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7 of 7 people found the following review helpful
5.0 out of 5 stars No your all wrong sorry!
This is QOTSA album presents them at there rawest lo-fi best buy far. The best songs on the album are Regular John, How to handle a rope and You cant quit me baby. In a music scene full of teenie boping heart break lyric pop punk and crappy goth metal bands with speach impedements this is real rock and roll.
Published on 2 Jan 2004 by L. Hardy

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2 of 16 people found the following review helpful
3.0 out of 5 stars Arrived but damaged!
Preordered this CD as a massive QOTSA fan and received the CD very promptly. Unfortunately it arrived in woefully inept packaging and with 2 large cracks on the front of the CD case. More padding needed in the packaging definitely!!
Published on 24 Mar 2011 by Caroline Gillett


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7 of 7 people found the following review helpful
5.0 out of 5 stars No your all wrong sorry!, 2 Jan 2004
By 
L. Hardy (Sunny Basingstoke, UK) - See all my reviews
(REAL NAME)   
This review is from: Queens of the Stone Age (Audio CD)
This is QOTSA album presents them at there rawest lo-fi best buy far. The best songs on the album are Regular John, How to handle a rope and You cant quit me baby. In a music scene full of teenie boping heart break lyric pop punk and crappy goth metal bands with speach impedements this is real rock and roll.
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17 of 18 people found the following review helpful
5.0 out of 5 stars My favourite album of all time..., 7 Dec 2002
This review is from: Queens of the Stone Age (Audio CD)
This really is my favourite album of all time. I have to disagree with the review below saying that the two later queens albums are better. They can't really be compared in this way because the first album is quite different in style. Yes, they have progressed as a band, but this album will always remain my favourite because of it's lo-fi, dry sound. Another thing i love about this album is Alfredo Hernandez's drumming. This was the only queens record he played on and he has a real hypnotic, bare sound. Josh Homme's guitar is mind blowing on this album, especially in some of the solo's - like at the end of "Avon" (my all time favourite queens songs, along with "You Would Know"). If you really like Songs for the Deaf but arent sure if this debut is worth picking up think again!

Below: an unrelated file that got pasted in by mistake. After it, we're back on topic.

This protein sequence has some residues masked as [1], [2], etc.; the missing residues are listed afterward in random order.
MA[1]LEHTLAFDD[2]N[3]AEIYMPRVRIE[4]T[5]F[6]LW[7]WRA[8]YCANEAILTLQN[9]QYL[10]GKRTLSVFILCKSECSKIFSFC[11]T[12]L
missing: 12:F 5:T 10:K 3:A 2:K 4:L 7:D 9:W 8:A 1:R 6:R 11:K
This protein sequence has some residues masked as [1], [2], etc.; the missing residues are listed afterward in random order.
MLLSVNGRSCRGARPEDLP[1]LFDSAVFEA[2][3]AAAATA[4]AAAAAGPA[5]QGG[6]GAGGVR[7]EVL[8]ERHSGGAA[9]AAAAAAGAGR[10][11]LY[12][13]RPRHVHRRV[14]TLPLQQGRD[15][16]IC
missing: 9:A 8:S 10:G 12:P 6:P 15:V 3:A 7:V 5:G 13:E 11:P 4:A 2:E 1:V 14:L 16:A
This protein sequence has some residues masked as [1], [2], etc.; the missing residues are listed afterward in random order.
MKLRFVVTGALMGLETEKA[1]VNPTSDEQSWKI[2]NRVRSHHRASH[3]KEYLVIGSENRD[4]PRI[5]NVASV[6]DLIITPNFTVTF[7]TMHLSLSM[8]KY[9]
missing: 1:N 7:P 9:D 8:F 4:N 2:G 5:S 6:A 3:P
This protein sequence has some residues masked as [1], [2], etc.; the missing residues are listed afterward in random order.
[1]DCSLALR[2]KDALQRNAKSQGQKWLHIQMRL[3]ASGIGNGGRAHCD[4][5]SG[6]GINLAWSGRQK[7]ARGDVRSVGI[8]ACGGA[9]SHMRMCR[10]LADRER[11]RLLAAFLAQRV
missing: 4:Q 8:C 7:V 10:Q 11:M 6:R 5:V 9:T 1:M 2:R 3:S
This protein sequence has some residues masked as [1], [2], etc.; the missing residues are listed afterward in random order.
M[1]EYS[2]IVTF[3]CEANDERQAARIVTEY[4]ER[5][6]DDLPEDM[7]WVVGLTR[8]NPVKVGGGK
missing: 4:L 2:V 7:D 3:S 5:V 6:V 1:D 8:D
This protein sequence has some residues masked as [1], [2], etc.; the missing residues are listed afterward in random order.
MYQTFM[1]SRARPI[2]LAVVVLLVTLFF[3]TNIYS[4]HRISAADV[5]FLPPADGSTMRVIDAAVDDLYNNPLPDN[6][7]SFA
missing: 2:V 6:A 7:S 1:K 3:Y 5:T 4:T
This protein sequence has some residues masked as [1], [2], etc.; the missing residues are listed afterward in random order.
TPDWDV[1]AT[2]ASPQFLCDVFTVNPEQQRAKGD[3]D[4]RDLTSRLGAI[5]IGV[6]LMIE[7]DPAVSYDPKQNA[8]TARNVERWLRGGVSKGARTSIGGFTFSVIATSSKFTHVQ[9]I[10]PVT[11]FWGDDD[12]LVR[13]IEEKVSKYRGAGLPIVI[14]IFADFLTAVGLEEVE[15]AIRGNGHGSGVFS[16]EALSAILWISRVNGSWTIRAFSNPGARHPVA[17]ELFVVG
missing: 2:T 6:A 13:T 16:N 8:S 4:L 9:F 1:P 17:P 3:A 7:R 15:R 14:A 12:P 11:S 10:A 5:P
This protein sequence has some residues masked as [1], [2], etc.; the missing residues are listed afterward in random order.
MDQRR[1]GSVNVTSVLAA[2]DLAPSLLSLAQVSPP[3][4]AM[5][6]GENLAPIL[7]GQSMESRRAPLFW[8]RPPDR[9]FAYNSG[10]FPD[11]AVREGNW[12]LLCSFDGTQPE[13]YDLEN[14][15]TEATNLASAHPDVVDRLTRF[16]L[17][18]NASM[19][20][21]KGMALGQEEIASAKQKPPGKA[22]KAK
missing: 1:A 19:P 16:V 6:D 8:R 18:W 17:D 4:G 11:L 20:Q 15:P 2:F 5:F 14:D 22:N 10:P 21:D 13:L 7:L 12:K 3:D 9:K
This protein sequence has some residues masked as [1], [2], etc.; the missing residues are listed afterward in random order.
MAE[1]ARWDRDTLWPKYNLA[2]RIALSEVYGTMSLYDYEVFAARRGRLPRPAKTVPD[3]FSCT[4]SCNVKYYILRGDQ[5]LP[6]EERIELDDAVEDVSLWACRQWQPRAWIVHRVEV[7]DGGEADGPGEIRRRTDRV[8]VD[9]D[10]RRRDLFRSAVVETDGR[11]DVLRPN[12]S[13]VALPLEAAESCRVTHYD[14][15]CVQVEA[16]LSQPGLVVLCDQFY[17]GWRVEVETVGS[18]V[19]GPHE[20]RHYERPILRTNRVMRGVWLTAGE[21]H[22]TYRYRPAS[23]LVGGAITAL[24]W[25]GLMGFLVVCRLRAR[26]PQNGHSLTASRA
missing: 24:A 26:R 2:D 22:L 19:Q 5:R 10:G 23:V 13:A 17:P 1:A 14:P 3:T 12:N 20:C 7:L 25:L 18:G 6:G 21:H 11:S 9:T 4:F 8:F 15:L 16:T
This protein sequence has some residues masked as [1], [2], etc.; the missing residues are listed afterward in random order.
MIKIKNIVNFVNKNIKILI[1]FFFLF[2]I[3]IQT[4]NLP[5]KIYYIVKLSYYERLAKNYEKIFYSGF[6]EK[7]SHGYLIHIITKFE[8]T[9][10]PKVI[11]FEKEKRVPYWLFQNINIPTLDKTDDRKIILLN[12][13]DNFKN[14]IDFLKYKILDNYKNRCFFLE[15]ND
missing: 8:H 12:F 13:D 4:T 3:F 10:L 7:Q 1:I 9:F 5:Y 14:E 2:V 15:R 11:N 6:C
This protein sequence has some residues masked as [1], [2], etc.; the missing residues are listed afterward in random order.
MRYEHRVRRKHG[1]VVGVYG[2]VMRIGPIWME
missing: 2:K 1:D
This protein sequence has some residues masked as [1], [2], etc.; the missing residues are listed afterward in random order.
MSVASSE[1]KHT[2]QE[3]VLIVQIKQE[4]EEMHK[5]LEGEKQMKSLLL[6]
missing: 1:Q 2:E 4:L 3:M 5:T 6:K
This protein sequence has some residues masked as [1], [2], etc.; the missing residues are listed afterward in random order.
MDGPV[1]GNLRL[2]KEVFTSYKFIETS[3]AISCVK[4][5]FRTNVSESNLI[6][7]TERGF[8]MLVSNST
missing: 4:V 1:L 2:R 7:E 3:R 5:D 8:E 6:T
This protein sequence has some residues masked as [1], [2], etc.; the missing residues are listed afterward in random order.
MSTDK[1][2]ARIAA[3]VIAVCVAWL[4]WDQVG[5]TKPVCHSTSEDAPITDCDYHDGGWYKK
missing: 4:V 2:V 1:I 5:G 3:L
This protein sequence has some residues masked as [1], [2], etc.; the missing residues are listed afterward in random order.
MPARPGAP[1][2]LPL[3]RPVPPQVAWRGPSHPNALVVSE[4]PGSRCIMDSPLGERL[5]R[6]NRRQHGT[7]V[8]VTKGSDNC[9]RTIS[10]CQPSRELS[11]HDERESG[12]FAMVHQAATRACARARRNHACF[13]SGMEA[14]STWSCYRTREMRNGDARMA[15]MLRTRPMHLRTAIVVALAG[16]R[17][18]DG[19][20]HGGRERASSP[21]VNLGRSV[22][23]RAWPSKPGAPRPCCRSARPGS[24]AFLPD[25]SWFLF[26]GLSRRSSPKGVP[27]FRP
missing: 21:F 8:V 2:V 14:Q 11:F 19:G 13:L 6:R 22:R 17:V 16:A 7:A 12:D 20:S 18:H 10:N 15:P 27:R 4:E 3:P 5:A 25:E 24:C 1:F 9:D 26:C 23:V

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5 of 5 people found the following review helpful
5.0 out of 5 stars Missing the point, 25 Jun 2001
By A Customer
This review is from: Queens of the Stone Age (Audio CD)
I'm basing this on the review before this one, where every single track is given a rating. Why? The album works because it works as a whole. Just like Kyuss's albums, the whole album is like one long, shape shifting song, and as such cannot be reviewed track by track. The basics are, this album rocks. Its bone crushingly heavy, surprisingly melodic and spookily hypnotic, and its difficult to choose between this album and 'Rated R' in terms of quality. I reckon buy them both, and buy anything else that Josh has had a hand in cos the guy is a bona fide genius.
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4 of 4 people found the following review helpful
5.0 out of 5 stars Stunning post-stoner masterpiece, 7 Jun 2000
By A Customer
This review is from: Queens of the Stone Age (Audio CD)
Drawing from their Kyuss and most defintely Desert Sessions pieces, Josh Homme and Alfredo Hernandez have created a blend of music that is the aural equivalent of suddenly understanding why the Universe exists. The album is delivered in a minimalist way that belies its depth and heaviness. Gone are the mammoth riffs of Kyuss, replaced by melodies that carry another type of heaviness, one that tunes into your mind and takes it down beyond any mind trip you've had. Suddenly everything makes sense. The world of music is made complete and everything is understood. Genuinely an album that makes all other music obselete, and that includes the genre that Homme has already blessed us with. Queens of the Stone Age have shifted the boundaries and created a whole new experience, one that is so perfect that it seems like a natural progression. Genius.